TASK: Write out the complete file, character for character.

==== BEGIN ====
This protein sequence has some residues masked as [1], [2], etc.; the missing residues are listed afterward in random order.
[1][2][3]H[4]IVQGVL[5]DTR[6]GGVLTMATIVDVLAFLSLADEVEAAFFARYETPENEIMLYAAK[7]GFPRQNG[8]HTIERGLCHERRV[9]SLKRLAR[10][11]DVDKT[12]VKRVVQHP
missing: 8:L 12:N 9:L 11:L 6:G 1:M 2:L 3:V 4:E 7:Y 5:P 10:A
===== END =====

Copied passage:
This protein sequence has some residues masked as [1], [2], etc.; the missing residues are listed afterward in random order.
[1][2][3]H[4]IVQGVL[5]DTR[6]GGVLTMATIVDVLAFLSLADEVEAAFFARYETPENEIMLYAAK[7]GFPRQNG[8]HTIERGLCHERRV[9]SLKRLAR[10][11]DVDKT[12]VKRVVQHP
missing: 8:L 12:N 9:L 11:L 6:G 1:M 2:L 3:V 4:E 7:Y 5:P 10:A